They cracked down so hard with guns and tanks that over 130 people were left dead. Seven hundred unarmed civilians were injured, and the credibility of Soviet rule in Azerbaijan was fatally wounded.
Gorbachev, for all his acknowledgement of a mistake, continues to be his own apologist. In a press statement issued on February 3, Gorbachev argued that "before the troops arrived in Baku, the Azeri Supreme Soviet and other political bodies were paralyzed, dozens of people had fallen victim to extremists, power had been toppled by force in some regions, a 200-kilometer section of the Soviet border with Iran had been destroyed, and a state of emergency had been declared to prevent arbitrariness and robbery." A tragedy it may have been, but, says Gorbachev, "the measures taken in the prevalent condition of the time prevented greater dangers."
The West preferred to see Gorbachev not as a man who was, at the very least, responsible for letting things run out of control in the dying days of the Soviet Union, but as the person who ended the Cold War (or lost it, depending on your perspective) and dismantled the "empire of evil." In 1990, just months after the Baku killings, he was awarded the Nobel Peace Prize.
For Azeris, though, "Black January" has had a profound effect on national identity. It was a gravestone for the Soviet Union and a touchstone issue in relations with Russia, for Azeris largely indistinguishable from the Soviet Union. Ever since, it has been a stain and strain on relations with Russia. It drastically changed public opinion about Russia and attitude to Russian culture and language. It abruptly boosted popular support for the switch from Cyrillic to the Latin alphabet, for example. It also helps to explain why Azerbaijan became the first and is still the only CIS country with no Russian troops on its territory. Although it unwillingly joined the Commonwealth of Independent States, it has steered clear of Russia's many suggestions that political and military ties within the organization should be expanded.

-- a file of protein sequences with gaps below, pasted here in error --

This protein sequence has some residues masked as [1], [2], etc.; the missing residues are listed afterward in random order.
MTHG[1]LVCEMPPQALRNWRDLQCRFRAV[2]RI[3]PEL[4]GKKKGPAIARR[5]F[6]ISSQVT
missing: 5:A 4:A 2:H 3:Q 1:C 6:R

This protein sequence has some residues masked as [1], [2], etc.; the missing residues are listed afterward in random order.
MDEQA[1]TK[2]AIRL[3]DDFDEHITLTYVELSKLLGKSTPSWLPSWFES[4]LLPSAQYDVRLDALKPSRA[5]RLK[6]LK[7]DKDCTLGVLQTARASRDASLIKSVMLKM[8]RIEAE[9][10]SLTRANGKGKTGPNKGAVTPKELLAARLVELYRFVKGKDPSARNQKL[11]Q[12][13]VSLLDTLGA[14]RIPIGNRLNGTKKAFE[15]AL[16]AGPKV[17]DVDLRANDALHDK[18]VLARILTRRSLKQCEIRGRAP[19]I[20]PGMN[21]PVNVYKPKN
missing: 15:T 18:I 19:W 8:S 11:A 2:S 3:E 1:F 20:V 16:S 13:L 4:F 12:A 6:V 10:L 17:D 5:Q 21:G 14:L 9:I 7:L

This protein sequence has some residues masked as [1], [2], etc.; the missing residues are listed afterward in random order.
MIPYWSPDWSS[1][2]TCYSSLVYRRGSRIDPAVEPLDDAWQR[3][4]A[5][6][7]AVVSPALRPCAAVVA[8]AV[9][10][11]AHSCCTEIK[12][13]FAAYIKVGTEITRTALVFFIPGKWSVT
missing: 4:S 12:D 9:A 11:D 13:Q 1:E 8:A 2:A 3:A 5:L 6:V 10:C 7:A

Thirteen years on, there is no sign of Black January declining in significance. This year, about the same number of people as in previous years some 2 million visited Martyrs' Avenue in the Azeri capital, Baku, on 20 January, waiting hours to walk slowly along the avenue and lay flowers on the graves.
However, in one important way, it has in fact become more prominent. Allahshukur Pashazada, the senior cleric on the Spiritual Board of Muslims of the Caucasus and the man who called Gorbachev a "merciless killer" in a letter to the president on 21 January 1990, demanded that Gorbachev, who is now 72, be put before an international court to answer charges of crimes against humanity. His call snowballed, gaining first the support of the media, then the government, and finally, on 28 January, the approval of Azeri President Heidar Aliev himself.
But why should the call be made now, 13 years after the event?